Lydia Tarconductor, composer, lives in Berlin where she directs the Philharmonie, and belongs to the very restricted circle of musicians who have won Oscar, Emmy, Grammy and Tony Award, that is to say all the most prestigious music awards in the American cultural industry. He is preparing to record the only Mahler symphony that is still missing from his course – the crowning achievement of a career, the closing of an artistic circle – and to pose for the cover of a box set of the German Grammophon who will bring them all together. He commutes between America and Europe, participates in charity events, travels by private plane, lives in an austere and modern house-museum, which reflects his ambivalent character.
Lydia Tár is a woman of power, she exercises it and takes advantage of it with the impudence of geniuses in her own right, she exploits it to seduce the young orchestras with whom she works or to whom she lets glimpse the possibility of a career. , she uses it to obtain satisfaction, in all its forms. And it does too in the #MeToo era, against the upheavals from which she feels protected for a simple question of gender. But in the midst of the reputation economy, the consequences of your actions always find you: the higher you stand, the faster things go.
Todd Field (In the bedroom, little children), the one who just did it three films in more than twenty years, writes and directs his most ambitious work, the one with the greatest scope, productive commitment and political potential. She builds the portrait of a sophisticated and intelligent woman, but also cynical and serenely narcissistic, with the aim of investigating the nature of creativity and the links between this exercise of desire. In the first half, when the relationship between Tár and Mahler is presented, then between Tár and his profession, the film has its own impeccable measure: with the curiosity of neophytes, we immerse ourselves in long dissertations on the origin of symphonies of the Austrian composer and their place in the history of music. It is the story of a world that popular cinema has always little explored and in which the cinematographer Florian Hoffmeister – but also sets and costumes – confer a seductive severity (the film operates visually on infinite scales of gray and brown, on straight lines and edges, while the whole world seems in the dark) an almost police gravity which makes counterbalance at a slow and contemplative pace.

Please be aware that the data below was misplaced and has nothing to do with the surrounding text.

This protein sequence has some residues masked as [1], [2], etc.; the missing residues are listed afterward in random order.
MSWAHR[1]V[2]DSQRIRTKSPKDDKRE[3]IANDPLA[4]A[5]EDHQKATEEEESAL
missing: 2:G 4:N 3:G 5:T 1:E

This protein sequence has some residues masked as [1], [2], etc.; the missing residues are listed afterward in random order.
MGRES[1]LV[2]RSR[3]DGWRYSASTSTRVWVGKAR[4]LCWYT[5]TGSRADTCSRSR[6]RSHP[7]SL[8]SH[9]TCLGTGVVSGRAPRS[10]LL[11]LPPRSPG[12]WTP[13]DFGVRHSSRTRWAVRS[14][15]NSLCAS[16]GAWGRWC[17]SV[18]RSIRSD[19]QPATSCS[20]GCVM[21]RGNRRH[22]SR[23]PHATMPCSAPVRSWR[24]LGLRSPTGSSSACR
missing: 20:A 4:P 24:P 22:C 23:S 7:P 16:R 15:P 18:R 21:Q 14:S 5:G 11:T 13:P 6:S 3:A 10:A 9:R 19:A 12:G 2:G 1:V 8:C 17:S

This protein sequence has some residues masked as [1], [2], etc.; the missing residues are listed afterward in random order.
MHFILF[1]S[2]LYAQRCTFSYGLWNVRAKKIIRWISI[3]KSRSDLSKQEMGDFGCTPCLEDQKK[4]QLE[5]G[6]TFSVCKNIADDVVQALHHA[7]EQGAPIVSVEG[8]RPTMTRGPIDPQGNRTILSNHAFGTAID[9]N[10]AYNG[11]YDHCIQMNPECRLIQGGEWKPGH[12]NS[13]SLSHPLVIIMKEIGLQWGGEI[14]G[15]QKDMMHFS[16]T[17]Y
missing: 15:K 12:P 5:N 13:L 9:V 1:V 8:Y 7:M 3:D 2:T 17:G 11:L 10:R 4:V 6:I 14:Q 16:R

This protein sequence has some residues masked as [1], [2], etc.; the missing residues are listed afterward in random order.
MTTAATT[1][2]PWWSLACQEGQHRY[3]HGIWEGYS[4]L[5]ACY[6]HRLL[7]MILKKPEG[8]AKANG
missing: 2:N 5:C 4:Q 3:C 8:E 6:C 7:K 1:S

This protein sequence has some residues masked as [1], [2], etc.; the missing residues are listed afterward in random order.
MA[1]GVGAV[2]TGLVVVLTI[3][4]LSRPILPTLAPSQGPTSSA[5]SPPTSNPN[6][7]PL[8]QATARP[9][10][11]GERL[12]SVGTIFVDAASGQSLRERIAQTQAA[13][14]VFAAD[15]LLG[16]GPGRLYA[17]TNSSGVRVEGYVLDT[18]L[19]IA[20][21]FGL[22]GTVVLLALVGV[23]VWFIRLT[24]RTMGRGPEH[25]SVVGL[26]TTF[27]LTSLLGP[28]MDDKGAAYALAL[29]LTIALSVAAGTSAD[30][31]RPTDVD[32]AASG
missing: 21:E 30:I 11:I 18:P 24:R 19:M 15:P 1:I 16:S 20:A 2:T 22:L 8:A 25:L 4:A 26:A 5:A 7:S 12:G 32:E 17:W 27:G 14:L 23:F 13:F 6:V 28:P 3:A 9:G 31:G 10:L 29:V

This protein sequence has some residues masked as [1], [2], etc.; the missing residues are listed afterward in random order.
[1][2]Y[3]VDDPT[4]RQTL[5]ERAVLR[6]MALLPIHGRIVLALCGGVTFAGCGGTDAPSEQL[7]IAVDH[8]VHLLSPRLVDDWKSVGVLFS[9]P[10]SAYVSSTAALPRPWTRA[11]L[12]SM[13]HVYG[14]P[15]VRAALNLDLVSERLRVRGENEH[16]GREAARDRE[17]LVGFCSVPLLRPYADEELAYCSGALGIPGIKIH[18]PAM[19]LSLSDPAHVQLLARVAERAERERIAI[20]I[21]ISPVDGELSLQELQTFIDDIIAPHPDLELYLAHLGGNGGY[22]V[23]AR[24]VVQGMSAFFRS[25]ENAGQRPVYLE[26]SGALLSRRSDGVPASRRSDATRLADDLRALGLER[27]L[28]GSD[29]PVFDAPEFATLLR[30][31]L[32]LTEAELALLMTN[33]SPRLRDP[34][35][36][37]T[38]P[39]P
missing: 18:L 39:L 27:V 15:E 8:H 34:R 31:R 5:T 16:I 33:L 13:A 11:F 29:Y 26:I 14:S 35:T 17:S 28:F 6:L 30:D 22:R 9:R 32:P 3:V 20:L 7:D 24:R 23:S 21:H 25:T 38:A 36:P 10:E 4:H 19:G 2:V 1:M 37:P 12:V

In the second part, on the contrary, a more traditional narrative develops: it is clear that Todd Field is interested in isolating the dynamics of extreme narcissism and the abuse of power that ensues, by changing the acting subject, remove him from the stereotype of the middle-aged heterosexual white man and replace him with a lesbian woman. This movement somehow brings the film back to Earth, it brings it back to mechanisms so obvious, so well known, that the comparison with the wonderful rantings and the precision of the gestures of the protagonist on stage, which we have seen so far, generates a some screeching. It is as if the morbid news of prime time overwhelms the timeless exercise of beauty: it is a brutal detachment.
When the film says what it had in store, in short, we would like it to go back higher, we unconsciously wonder if there was a need for another story like this, even if it were reversed in genres reference. It’s a meaningless question, like any exercise in rewriting cinema: but if Tar it’s ultimately a work that asks not so great questionsnevertheless shares such a gift of beauty with her audience (Cate Blanchett’s performance, behind the scenes of a great orchestra, as one thinks of the inspiration of a composer, as the masterpieces of the past are told in the present ). ..) to largely redeem his cheap political streak.
To read also: Tár, Cate Blanchett and Todd Field present the film at Venice 79: “The film is written for her”
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